Inflation Issues? Drink to This…

inflation thanksgiving drinks

Tonight is the busiest night of the year for bars. With COVID-19 restrictions lifting, people will likely imbibe quite a bit after missing out on last year’s historic evening. I recall bartending those nights at the family bar a long time ago. I can’t say I miss all the chaos and noise. But it will be a quiet night this evening out on the farm.

That leaves a lot of time for reflection on the state of this market. As I’ve noted, market momentum is very negative, and we continue to see pressure. Right now, 52.4% of stocks are trading under their 52-day moving average.

And small-cap stocks are experiencing a dramatic push off a proverbial cliff. On Wednesday, 368 stocks hit yearly lows compared to the 120 that hit new highs. As far as momentum goes, that spread is an ominous sign. From a macroeconomic perspective, I’m a bit torn on this situation. 

New data this morning showed that the number of Americans seeking jobless benefits fell to the lowest level since the month after the Miracle Mets beat the Baltimore Orioles in 1969. Of course, anytime you start comparing your economy to events from November 1969, you’re in rare territory. 

But at the same time, inflation numbers continue to prove exceptionally concerning. The Fed’s most important consumption number hit multi-decade highs. And Treasury Secretary Janet Yellen said that we’d see monthly inflation numbers return to normal next year.

What? Last month, month-over-month inflation increased by 0.9%. That means you lost purchasing power of 90 cents for every 100 in cash that you have. Was she suggesting that we see a few more of these monthly jumps that erode purchasing power? 

Finally, there’s the realization that our economy is not doing well. GDP for the third quarter came in at just 2.1% after an upward revision. If you recall, we were told of GDP jumps in the 7% to 10% for the third quarter. That’s just not close. 

If the Fed wants to raise interest rates – as it should – that would raise borrowing costs. But here’s the problem. People aren’t borrowing. Small-business lending is anemic, and people aren’t out there taking risks. To make matters worse, Americans’ savings levels are at pre-pandemic lows.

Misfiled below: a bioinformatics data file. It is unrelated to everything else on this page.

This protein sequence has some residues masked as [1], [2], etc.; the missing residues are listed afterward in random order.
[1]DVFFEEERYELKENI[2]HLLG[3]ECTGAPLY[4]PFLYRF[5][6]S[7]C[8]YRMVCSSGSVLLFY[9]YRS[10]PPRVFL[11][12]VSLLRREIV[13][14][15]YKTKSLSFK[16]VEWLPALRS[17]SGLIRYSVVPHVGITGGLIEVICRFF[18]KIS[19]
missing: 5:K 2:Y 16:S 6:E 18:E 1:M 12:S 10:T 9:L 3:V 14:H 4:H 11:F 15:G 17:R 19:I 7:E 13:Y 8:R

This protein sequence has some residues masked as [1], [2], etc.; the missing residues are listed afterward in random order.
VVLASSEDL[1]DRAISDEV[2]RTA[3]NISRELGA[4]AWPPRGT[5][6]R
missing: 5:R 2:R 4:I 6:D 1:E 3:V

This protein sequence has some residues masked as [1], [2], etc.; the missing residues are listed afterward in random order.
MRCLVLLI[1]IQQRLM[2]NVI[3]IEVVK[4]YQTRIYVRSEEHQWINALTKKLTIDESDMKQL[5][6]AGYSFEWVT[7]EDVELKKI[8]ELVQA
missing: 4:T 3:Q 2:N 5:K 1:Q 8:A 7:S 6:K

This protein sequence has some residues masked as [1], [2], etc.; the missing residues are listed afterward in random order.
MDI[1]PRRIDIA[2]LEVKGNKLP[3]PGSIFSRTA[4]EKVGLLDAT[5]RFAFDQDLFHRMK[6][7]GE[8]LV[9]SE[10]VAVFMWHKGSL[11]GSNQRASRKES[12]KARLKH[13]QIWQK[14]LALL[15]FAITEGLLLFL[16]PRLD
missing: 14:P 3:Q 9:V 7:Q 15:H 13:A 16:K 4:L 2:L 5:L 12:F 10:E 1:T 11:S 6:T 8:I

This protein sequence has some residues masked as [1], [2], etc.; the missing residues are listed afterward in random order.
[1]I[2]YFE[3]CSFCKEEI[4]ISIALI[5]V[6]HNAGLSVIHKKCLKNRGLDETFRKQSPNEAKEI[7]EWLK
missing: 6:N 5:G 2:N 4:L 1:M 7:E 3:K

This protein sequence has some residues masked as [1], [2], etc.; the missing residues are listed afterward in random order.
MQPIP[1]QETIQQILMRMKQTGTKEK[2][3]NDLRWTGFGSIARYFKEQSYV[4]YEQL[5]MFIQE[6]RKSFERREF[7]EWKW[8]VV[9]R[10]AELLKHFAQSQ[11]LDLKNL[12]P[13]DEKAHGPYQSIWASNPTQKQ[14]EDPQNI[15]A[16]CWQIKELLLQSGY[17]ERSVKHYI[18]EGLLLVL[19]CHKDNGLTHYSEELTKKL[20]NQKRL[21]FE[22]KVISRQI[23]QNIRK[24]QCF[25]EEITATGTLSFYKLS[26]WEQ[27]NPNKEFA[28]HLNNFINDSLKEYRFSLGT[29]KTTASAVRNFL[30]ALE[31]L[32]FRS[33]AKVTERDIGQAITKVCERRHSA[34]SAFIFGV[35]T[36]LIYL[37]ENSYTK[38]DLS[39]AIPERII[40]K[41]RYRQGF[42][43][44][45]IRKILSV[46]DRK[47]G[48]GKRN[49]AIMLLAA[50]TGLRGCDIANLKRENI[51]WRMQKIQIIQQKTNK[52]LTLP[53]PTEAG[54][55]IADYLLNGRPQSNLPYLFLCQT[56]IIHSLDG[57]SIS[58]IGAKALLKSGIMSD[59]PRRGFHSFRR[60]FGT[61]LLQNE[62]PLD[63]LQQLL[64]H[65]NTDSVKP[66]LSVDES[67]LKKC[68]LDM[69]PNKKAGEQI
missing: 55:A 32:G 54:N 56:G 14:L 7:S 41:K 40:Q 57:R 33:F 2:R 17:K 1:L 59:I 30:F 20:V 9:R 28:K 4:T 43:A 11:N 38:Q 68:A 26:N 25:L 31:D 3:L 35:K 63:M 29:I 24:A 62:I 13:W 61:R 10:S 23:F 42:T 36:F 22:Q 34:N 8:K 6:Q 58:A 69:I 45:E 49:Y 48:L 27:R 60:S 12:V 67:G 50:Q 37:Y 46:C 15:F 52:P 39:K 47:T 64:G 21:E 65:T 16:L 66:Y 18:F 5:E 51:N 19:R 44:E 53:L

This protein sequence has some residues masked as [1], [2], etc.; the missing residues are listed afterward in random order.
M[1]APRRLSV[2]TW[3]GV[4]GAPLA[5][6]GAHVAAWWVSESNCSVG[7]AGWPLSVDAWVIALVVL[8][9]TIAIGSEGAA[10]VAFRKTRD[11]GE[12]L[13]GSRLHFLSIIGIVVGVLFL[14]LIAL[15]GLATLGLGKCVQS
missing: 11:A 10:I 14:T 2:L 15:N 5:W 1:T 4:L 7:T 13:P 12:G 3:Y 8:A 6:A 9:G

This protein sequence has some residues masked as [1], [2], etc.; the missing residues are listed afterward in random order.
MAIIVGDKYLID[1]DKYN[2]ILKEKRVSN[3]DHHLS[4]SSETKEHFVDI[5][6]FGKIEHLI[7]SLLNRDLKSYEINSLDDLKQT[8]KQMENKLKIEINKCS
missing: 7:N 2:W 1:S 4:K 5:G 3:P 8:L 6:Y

So, what’s the result here? If they raise interest rates, a recession is likely. And that’s at a time that technology continues to make rapid gains in the labor market. 

I do not think there has ever been a combination of high inflation, low growth, and deflationary technology accelerations like this in economic history. So, what exactly is a safe investment moving forward? I’m advocating that you use December to turn your attention away from wealth accumulation toward wealth preservation. 

We can discuss the so-called safe-haven investments tomorrow and cycle through the top sector for all three of these factors.

Garrett Baldwin
Garrett Baldwin
Garrett Baldwin joined Godesburg Financial Publishing as Chief U.S. Markets Analyst in early 2021. A Johns Hopkins-trained Economist, he’s worked with hedge funds, venture capital firms, angel investors, and economic advisors to the U.S. government. Baldwin specializes in market anomalies and alternative investments. He’s written extensively on momentum, value, insider buying, and other unique strategies that provide investors that elusive edge.
Garrett Baldwin
Garrett Baldwin
Garrett Baldwin joined Godesburg Financial Publishing as Chief U.S. Markets Analyst in early 2021. A Johns Hopkins-trained Economist, he’s worked with hedge funds, venture capital firms, angel investors, and economic advisors to the U.S. government. Baldwin specializes in market anomalies and alternative investments. He’s written extensively on momentum, value, insider buying, and other unique strategies that provide investors that elusive edge.

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